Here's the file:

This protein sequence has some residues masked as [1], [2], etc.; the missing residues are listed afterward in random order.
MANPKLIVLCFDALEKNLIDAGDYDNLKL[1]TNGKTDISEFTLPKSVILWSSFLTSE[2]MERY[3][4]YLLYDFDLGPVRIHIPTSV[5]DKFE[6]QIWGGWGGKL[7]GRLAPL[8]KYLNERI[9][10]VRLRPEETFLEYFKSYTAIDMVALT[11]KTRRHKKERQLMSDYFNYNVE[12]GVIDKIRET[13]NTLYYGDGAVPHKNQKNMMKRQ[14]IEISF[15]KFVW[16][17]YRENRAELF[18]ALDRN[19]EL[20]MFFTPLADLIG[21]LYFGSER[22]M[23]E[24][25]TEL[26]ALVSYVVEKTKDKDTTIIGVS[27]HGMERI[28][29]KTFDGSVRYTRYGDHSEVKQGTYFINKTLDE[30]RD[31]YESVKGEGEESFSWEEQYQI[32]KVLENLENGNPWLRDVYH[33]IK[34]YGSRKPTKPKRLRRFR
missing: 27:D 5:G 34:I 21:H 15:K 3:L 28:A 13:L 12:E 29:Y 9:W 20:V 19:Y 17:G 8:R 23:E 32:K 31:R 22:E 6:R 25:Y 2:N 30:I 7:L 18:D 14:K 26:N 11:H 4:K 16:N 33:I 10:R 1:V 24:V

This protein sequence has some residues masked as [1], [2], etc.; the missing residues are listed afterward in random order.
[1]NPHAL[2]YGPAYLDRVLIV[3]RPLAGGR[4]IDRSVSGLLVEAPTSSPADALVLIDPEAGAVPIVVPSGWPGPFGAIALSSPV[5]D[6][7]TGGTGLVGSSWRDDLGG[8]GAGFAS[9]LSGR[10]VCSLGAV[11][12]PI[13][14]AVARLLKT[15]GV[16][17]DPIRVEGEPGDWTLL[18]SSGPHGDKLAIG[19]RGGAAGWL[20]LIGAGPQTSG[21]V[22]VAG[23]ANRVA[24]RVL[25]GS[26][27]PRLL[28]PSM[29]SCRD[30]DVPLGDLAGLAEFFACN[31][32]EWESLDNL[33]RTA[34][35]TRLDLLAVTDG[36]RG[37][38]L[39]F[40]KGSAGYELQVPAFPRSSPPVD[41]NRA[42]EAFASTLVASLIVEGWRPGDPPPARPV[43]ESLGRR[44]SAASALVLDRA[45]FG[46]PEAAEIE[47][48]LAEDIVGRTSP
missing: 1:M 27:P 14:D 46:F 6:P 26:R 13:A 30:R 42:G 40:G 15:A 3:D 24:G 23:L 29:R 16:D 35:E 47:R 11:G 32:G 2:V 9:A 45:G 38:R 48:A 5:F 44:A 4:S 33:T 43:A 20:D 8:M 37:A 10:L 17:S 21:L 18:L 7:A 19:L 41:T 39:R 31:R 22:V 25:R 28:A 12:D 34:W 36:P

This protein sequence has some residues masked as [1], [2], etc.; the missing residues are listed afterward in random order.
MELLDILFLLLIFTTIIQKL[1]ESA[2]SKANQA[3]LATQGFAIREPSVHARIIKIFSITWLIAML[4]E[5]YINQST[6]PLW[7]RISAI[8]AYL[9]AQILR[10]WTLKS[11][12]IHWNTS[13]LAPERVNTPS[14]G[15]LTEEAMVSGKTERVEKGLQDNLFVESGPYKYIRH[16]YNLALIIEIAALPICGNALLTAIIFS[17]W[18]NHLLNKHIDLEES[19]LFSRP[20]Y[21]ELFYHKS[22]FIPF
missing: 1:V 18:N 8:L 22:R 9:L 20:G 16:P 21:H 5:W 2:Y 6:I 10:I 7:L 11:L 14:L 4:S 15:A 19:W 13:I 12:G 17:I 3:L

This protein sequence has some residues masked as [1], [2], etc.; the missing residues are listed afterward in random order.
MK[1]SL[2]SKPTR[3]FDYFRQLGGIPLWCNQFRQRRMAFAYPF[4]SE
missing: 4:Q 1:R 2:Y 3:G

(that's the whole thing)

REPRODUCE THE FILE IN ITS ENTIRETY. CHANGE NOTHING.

This protein sequence has some residues masked as [1], [2], etc.; the missing residues are listed afterward in random order.
MANPKLIVLCFDALEKNLIDAGDYDNLKL[1]TNGKTDISEFTLPKSVILWSSFLTSE[2]MERY[3][4]YLLYDFDLGPVRIHIPTSV[5]DKFE[6]QIWGGWGGKL[7]GRLAPL[8]KYLNERI[9][10]VRLRPEETFLEYFKSYTAIDMVALT[11]KTRRHKKERQLMSDYFNYNVE[12]GVIDKIRET[13]NTLYYGDGAVPHKNQKNMMKRQ[14]IEISF[15]KFVW[16][17]YRENRAELF[18]ALDRN[19]EL[20]MFFTPLADLIG[21]LYFGSER[22]M[23]E[24][25]TEL[26]ALVSYVVEKTKDKDTTIIGVS[27]HGMERI[28][29]KTFDGSVRYTRYGDHSEVKQGTYFINKTLDE[30]RD[31]YESVKGEGEESFSWEEQYQI[32]KVLENLENGNPWLRDVYH[33]IK[34]YGSRKPTKPKRLRRFR
missing: 27:D 5:G 34:I 21:H 15:K 3:L 28:A 13:L 12:E 29:Y 9:W 20:V 19:Y 17:G 8:R 23:E 32:K 31:R 22:E 6:R 25:Y 2:N 30:I 7:L 18:D 14:K 26:N 11:H 4:K 16:N 33:I 10:R 1:V 24:V

This protein sequence has some residues masked as [1], [2], etc.; the missing residues are listed afterward in random order.
[1]NPHAL[2]YGPAYLDRVLIV[3]RPLAGGR[4]IDRSVSGLLVEAPTSSPADALVLIDPEAGAVPIVVPSGWPGPFGAIALSSPV[5]D[6][7]TGGTGLVGSSWRDDLGG[8]GAGFAS[9]LSGR[10]VCSLGAV[11][12]PI[13][14]AVARLLKT[15]GV[16][17]DPIRVEGEPGDWTLL[18]SSGPHGDKLAIG[19]RGGAAGWL[20]LIGAGPQTSG[21]V[22]VAG[23]ANRVA[24]RVL[25]GS[26][27]PRLL[28]PSM[29]SCRD[30]DVPLGDLAGLAEFFACN[31][32]EWESLDNL[33]RTA[34][35]TRLDLLAVTDG[36]RG[37][38]L[39]F[40]KGSAGYELQVPAFPRSSPPVD[41]NRA[42]EAFASTLVASLIVEGWRPGDPPPARPV[43]ESLGRR[44]SAASALVLDRA[45]FG[46]PEAAEIE[47][48]LAEDIVGRTSP
missing: 1:M 27:P 14:D 46:F 6:P 26:R 13:A 30:R 42:G 40:G 15:A 3:D 24:G 23:L 29:R 16:D 35:E 47:R 11:G 32:G 2:V 9:A 45:G 38:R 48:A 5:F 44:A 4:S 33:T 43:A 20:D 8:M 37:A 10:L 17:S 21:L 18:L 7:A 19:L 41:T 39:R 31:R 22:V 25:R 28:A 12:D 34:W 36:P

This protein sequence has some residues masked as [1], [2], etc.; the missing residues are listed afterward in random order.
MELLDILFLLLIFTTIIQKL[1]ESA[2]SKANQA[3]LATQGFAIREPSVHARIIKIFSITWLIAML[4]E[5]YINQST[6]PLW[7]RISAI[8]AYL[9]AQILR[10]WTLKS[11][12]IHWNTS[13]LAPERVNTPS[14]G[15]LTEEAMVSGKTERVEKGLQDNLFVESGPYKYIRH[16]YNLALIIEIAALPICGNALLTAIIFS[17]W[18]NHLLNKHIDLEES[19]LFSRP[20]Y[21]ELFYHKS[22]FIPF
missing: 1:V 18:N 8:L 22:R 9:L 20:G 16:P 21:H 5:W 2:Y 6:I 10:I 7:L 11:L 14:L 4:S 15:A 19:W 13:I 12:G 17:I 3:L

This protein sequence has some residues masked as [1], [2], etc.; the missing residues are listed afterward in random order.
MK[1]SL[2]SKPTR[3]FDYFRQLGGIPLWCNQFRQRRMAFAYPF[4]SE
missing: 4:Q 1:R 2:Y 3:G